Bhubaneswar: Odisha is witnessing an upward trend of snakebite deaths. It is struggling to cope with an increasing number of snakebite deaths with about 800 deaths per year. Being an issue of public health, the involvement of common people is important to mitigate and improve the situation. In this context, AIIMS Bhubaneswar is undertaking a research study with a target to reduce snakebite incidences in Odisha. The Department of Forensic Medicine & Toxicology of AIIMS Bhubaneswar is undertaking this scientific study to tackle human-snake conflict in the current season.
This pilot study is part of a proposed project of research to be taken up across the state. Initially it will be implemented in Bhubaneswar and its peripheral areas. Around 400 families will be included in the research study. “The study will be conducted in Bhubaneswar and adjoining areas. The study has the title “A cross sectional study of knowledge, attitude and practice (KAP) on first aid, treatment and prevention of snakebite in the residents of house from where a snake is rescued”, said Dr. Sudipta Ranjan Singh, MD, Additional Professor, Dept of Forensic Medicine & Toxicology. Dr. Singh is also the Investigator of the study. Dr. Manoj Kumar Mohanty, Professor & HoD of the Dept is the Co-Investigator.
This is a cross-sectional observational study which will be conducted in collaboration with volunteers of “Snake Helpline” an authorized registered organization engaged in rescue and rehabilitation of snakes in Odisha. The volunteers of snake rescue will collect the data from the field by questionnaires from the members of the households from where a call for rescue for the snake was made. The questionnaires will be in local Odia and English language. The study will help to analyze the level of awareness among study groups about appropriate first aid methods, prevailing taboos, health care seeking behavior in cases of snake bite and preventive practice to reduce snake intrusion, breeding and bite in domestic premises.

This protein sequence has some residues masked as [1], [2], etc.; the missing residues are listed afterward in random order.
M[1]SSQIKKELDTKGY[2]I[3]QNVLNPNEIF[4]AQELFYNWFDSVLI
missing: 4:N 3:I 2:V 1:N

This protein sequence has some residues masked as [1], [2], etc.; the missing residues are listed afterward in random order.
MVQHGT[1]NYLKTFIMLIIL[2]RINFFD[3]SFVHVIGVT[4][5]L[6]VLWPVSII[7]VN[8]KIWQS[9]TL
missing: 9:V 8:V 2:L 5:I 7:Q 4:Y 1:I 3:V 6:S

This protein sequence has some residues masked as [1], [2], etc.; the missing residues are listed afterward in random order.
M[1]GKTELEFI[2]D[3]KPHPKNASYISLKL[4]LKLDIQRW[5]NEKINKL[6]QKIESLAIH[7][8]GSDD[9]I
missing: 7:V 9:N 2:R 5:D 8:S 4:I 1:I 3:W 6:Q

For this study 10 volunteers of Snake Helpline were trained by the experts of the Department of Forensic Medicine & Toxicology about the methods of sampling yesterday. The citizens will be asked simple questions on snakes, snakebite, first-aid, prevention etc. After obtaining the data from the citizen, an awareness leaflet will also be handed over to the study participants to improve their knowledge about snakes and snakebite.
Though the study was approved earlier, it could not be started due to the restrictions for Covid-19. The Research team of AIIMS Bhubaneswar has finalized all the ethical criteria of the study with the help of Snake Helpline. Subhendu Mallik, General Secretary of Snake Helpline is the Research Coordinator for the study.
Speaking over it, Investigator of the study Dr. Sudipta Ranjan Singh said that the WHO has declared “Snake Bite” as a neglected tropical disease. It is a public health issue in Odisha. Deaths due to this mishap are rising day by day. Though there is availability of definite treatment for snakebite most people seek help from traditional healers and report late to hospitals. There are many other issues which need redressal. However, valid research data regarding the various road blocks to hospitals is lacking. The study is designed to identify these less talked difficulties and improve the situation in Odisha”, added Dr. Singh. Dr. Singh has also sought cooperation of the citizens of Bhubaneswar in the study.
It may be noted here that AIIMS Bhubaneswar in association with the Snake Helpline has developed a mobile application and website to help people on snakebite. The ‘Snake Helpline App’ and a dynamic website www.snakehelpline.com have been launched under the guidance of the Department of FM&T.